Youthful victims often suffer an inability to articulate on the witness stand or lack credibility in general. Their complaints obviously become more credible, reliable and understandable when supported by corroborative complaint testimony from adults. Those who are close to the victim or who have interviewed the victim and investigated the alleged incident should not be curtailed from testifying and aiding the victim merely because of their numbers or order of talking with the victim. We previously have allowed more than one corroborating complaint witness to testify on a victim's behalf in numerous cases. (See, e.g., In re E.S. (1986), 145 Ill. App. 3d 906, 910-11, 495 N.E.2d 1324, 1337; In re C.K.M. (1985), 135 Ill. App. 3d 145, 148-50, 481 N.E.2d 883, 886-87; In re R.D. (1985), 131 Ill. App. 3d 612, 615, 476 N.E.2d 62, 64-65.) We see no reason to change our position now.
Defendant also argues section 115 -- 10 does not allow the corroborative complaint witnesses to testify to the details of the offense charged, especially when in this instance reference to another crime not charged was mentioned. Defendant is correct in his assertion that corroborative complaint witnesses cannot testify to all details related to them. (See, e.g., People v. Server (1986), 148 Ill. App. 3d 888, 900, 499 N.E.2d 1019, 1027; In re E.S. (1986), 145 Ill. App. 3d 906, 911, 495 N.E.2d 1324, 1337.) What defendant fails to realize, however, is that corroborative complaint testimony must necessarily include some detail to effectively corroborate the fact that a complaint was made and identify the incident as the one before the court. (See People v. Server (1986), 148 Ill. App. 3d 888, 900, 499 N.E.2d 1019, 1027; People v. Powell (1985), 138 Ill. App. 3d 150, 159, 485 N.E.2d 560, 566. See also People v. Damen (1963), 28 Ill. 2d 464, 474, 193 N.E.2d 25, 31.) To the extent that the witnesses here exceeded that boundary, their testimony constituted harmless error. Any impermissible details were substantially corroborated by the testimony of the young victim herself or by medical evidence (particularly relevant to the testimony of the child abuse counselor) or by both. Moreover, the victim was present in court and available for cross-examination after these other witnesses testified. While unfortunate that reference to another crime was made by one of these witnesses, the testimony was not so prejudicial as to materially affect the jury's verdict in light of the substantial evidence supporting defendant's conviction. The admission of the corroborative complaint witnesses' testimony, taken as a whole, did not constitute reversible error in this instance. See People v. Server (1986), 148 Ill. App. 3d 888, 900, 499 N.E.2d 1019, 1027-28; People v. Lindsey (1986), 148 Ill. App. 3d 751, 761, 499 N.E.2d 715, 722; In re E.S. (1986), 145 Ill. App. 3d 906, 910-11, 495 N.E.2d 1324, 1337. See also People v. Robinson (1978), 73 Ill. 2d 192, 200, 383 N.E.2d 164, 168-69. Cf. People v. Johnson (1986), 149 Ill. App. 3d 128, 132-34, 500 N.E.2d 657, 660-61; People v. Salas (1985), 138 Ill. App. 3d 48, 54-55, 485 N.E.2d 596, 600-01.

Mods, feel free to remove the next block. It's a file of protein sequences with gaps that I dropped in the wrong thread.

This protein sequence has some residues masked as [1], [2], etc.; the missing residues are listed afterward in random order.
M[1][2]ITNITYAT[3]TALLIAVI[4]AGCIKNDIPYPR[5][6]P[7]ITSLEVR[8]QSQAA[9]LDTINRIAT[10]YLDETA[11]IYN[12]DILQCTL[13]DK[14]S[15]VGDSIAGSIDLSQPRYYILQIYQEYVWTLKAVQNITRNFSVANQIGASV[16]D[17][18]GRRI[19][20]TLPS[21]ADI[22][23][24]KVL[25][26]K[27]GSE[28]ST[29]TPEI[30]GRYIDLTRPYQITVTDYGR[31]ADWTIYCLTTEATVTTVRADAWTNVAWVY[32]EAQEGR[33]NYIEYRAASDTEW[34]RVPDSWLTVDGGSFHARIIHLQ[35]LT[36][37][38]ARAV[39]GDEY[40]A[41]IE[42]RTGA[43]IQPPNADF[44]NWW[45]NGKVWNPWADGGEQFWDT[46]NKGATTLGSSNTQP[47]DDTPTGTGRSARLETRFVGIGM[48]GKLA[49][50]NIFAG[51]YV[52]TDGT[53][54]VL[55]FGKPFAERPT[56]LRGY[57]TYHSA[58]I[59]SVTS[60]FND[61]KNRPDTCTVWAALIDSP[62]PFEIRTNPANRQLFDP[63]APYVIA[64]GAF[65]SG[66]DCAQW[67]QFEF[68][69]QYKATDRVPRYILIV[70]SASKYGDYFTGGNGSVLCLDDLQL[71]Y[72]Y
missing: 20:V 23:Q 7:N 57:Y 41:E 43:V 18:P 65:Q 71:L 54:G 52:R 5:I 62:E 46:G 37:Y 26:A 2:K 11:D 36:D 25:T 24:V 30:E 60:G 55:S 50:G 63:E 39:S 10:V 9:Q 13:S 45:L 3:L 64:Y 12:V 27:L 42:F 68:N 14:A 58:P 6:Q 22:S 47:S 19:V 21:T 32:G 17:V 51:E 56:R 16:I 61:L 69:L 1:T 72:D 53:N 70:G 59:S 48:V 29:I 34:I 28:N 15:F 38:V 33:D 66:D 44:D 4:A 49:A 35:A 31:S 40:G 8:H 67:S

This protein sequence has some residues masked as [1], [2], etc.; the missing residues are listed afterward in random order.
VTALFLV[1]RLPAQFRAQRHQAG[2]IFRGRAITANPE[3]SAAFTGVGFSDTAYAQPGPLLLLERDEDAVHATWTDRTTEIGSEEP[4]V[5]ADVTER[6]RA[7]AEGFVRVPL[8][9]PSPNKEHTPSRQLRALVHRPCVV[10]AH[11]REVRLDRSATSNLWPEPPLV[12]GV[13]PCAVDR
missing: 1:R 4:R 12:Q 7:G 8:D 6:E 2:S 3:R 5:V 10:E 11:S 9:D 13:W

Defendant's final contention in relation to section 115 -- 10 is that any complaint elicited during an interview in response to questioning is inadmissible. The fact that a complaint is made in response to questioning, however, does not necessarily destroy its admissibility. (People v. Server (1986), 148 Ill. App. 3d 888, 900, 499 N.E.2d 1019, 1028.) As noted in Server, our courts "continue to admit testimony of nurses, police officers, and social workers who question victims." (148 Ill. App. 3d 888, 900, 499 N.E.2d 1019, 1028.) In light of the victim's age, her complaints to the child abuse counselor and investigator had corroborative value. The trier of fact, taking into consideration the questions asked, needed only to determine the ...